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COMMONWEALTH v. KNOX (01/20/53)

January 20, 1953

COMMONWEALTH
v.
KNOX



COUNSEL

Harry R. Back of Back & Levy, Philadelphia, for appellant.

Malcolm Berkowitz, Asst. Dist. Atty., Samuel Dash, Asst. Dist. Atty., Michael von Moschzisker, First Asst. Dist. Atty. and Richardson Dilworth, Dist. Atty., Philadelphia, for appellee.

Before Rhodes, P. J., and Hirt, Reno, Dithrich, Ross and Gunther, JJ.

Author: Reno

[ 172 Pa. Super. Page 514]

RENO, Judge.

Appellant, a duly elected and officiating magistrate of the City of Philadelphia, was convicted on an indictment charging (1) violations of the Magistrates' Court Act of June 15, 1937, P.L.1743, as amended, 42 P.S. § 1101 et seq.; (2) Malfeasance, misfeasance and nonfeasance; and (3) misconduct in office. He was sentenced to pay a fine of $500, undergo imprisonment for 3 months, and his office was declared forfeited and vacant.

He was also convicted on two other indictments upon which sentence was suspended, and no appeals were taken therein. Both sides have briefed questions

[ 172 Pa. Super. Page 515]

    arising out of those convictions but they are not before us and will not be considered on this appeal. Com. ex rel. Holly v. Ashe, 368 Pa. 211, 82 A.2d 244; Com. v. Kimmel, 172 Pa. Super. 76, 92 A.2d 247. Moreover, we consider only the points relating to this appeal which appellant has briefed.

I. The Act. The constitutionality of the criminal provisions of the Act was upheld generally in Rutenberg v. City of Philadelphia, 329 Pa. 26, 35, 196 A. 73, 78, and the purpose of the sections here pertinent was stated: 'Sections 15 to 20, inclusive, * * * seek to meet the need for drastic reform in the taking of insufficient or worthless bail. Probably the discharge of persons charged with crime, on 'straw bail,' has been the most harmful practice of the present system. Discharges have been issued without requiring full and proper justification of the surety offered, and the magistrates have been dilatory in returning bail to the quarter sessions court, or have entirely failed to do so. So-called 'straw bondsmen' have imposed upon individual magistrates who had no facilities for checking encumbrances on real estate offered as security. It has been impossible for twenty-eight magistrates, acting independently, to detect and prevent the entry of fraudulent bail.'

Section 15 requires the magistrate who holds a preliminary hearing to fix the amount of the bail, and he, but no other magistrate, may in certain cases, allow 'bail to be entered without real estate security where, in his opinion, the evidence produced so warrants * * *.' But once the bail has been fixed by a magistrate, either for trial in the criminal courts or for a further preliminary hearing, no other magistrate may increase or decrease the amount of the bail, or release without bail or upon defendant's own recognizance.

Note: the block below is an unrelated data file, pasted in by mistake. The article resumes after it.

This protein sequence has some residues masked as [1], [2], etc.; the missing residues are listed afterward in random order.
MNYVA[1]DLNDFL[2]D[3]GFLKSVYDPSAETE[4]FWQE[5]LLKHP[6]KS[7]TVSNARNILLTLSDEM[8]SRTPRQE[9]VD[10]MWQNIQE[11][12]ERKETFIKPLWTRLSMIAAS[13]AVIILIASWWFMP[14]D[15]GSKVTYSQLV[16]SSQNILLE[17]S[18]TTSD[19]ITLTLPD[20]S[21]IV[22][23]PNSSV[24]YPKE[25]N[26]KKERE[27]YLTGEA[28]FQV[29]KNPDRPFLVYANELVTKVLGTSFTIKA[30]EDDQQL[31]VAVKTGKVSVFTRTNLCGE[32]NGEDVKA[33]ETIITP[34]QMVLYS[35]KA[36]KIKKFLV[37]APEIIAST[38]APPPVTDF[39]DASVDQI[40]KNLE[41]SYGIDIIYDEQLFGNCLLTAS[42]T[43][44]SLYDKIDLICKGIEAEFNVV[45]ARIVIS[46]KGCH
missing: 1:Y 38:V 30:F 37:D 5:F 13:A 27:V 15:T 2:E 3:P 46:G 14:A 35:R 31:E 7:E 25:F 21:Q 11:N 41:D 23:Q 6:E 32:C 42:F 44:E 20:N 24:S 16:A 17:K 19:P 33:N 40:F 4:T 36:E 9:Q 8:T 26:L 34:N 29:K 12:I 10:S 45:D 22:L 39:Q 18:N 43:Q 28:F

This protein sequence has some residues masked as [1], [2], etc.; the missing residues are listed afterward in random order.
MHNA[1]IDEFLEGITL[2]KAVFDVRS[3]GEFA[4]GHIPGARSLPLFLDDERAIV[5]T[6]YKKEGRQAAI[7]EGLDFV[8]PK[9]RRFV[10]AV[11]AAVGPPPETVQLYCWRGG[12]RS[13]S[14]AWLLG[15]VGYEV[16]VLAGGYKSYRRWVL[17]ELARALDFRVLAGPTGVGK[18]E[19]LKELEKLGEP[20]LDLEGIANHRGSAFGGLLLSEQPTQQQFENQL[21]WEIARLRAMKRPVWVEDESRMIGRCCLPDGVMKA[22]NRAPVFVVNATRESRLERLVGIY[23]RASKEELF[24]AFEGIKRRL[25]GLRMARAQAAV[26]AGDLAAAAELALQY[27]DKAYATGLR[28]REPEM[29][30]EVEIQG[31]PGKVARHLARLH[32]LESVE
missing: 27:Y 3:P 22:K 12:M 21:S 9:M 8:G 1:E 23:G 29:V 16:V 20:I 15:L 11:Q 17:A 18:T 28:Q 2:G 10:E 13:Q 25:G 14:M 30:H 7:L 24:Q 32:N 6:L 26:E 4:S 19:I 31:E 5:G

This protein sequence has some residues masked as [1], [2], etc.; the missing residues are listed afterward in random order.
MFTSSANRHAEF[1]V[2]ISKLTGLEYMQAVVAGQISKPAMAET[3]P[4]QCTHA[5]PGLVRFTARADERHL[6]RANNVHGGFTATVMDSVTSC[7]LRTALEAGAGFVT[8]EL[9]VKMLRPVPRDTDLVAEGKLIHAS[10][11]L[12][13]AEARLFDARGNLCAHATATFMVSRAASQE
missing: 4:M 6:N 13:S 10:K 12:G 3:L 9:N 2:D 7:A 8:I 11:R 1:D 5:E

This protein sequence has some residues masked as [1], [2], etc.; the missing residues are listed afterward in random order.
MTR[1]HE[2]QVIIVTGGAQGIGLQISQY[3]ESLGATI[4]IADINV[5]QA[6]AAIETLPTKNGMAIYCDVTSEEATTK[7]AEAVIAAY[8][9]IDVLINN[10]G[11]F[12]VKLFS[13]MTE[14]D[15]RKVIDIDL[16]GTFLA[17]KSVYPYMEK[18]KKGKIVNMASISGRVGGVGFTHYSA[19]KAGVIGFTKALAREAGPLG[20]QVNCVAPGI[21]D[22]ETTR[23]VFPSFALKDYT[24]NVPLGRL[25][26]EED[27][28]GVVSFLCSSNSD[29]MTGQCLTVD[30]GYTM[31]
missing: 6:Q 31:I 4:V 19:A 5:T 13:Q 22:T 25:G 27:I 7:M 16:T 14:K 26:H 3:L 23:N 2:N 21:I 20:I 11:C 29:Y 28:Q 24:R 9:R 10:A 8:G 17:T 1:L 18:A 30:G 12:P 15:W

The magistrate who takes the bail, whether fixed by him or another magistrate, is required to 'make a due and thorough investigation, under oath, into the financial

[ 172 Pa. Super. Page 516]

    responsibility of the recognizor or surety, and it shall be his duty to take of such recognizor or surety a written justification under oath setting forth', inter alia, detailed information of the name and address of the bondsman, a description of the property and its location in Philadelphia, its value, the liens against it, and other relevant data. Id. § 16. No bail shall be taken without a justification and then only if the 'surety, recognizor or bondsman offers as security a property situate within the city of Philadelphia, * * *.' Id. § 17.

In addition, before accepting bail, the magistrate is required to secure from the city controller a certificate showing the name of the owner of the property offered as security, the amount of unpaid taxes thereon, the amount of liens thereon, its assessed value, and whether the same property has theretofore been accepted as bail and whether that bail is still in force. Id. § 18.

Having secured the written and verified justification and the controller's certificate, and being satisfied thereby 'that there is sufficient equity in the property tendered as security', the magistrate 'may accept the surety or bondsman as bail, and thereupon stamp or note upon the deed of the surety or bondsman, which said magistrate shall require * * * to be produced before him, the fact that bail has been accepted by him, * * *.' Id. § 19.

The penalty provision, Id. § 44, is printed in ...


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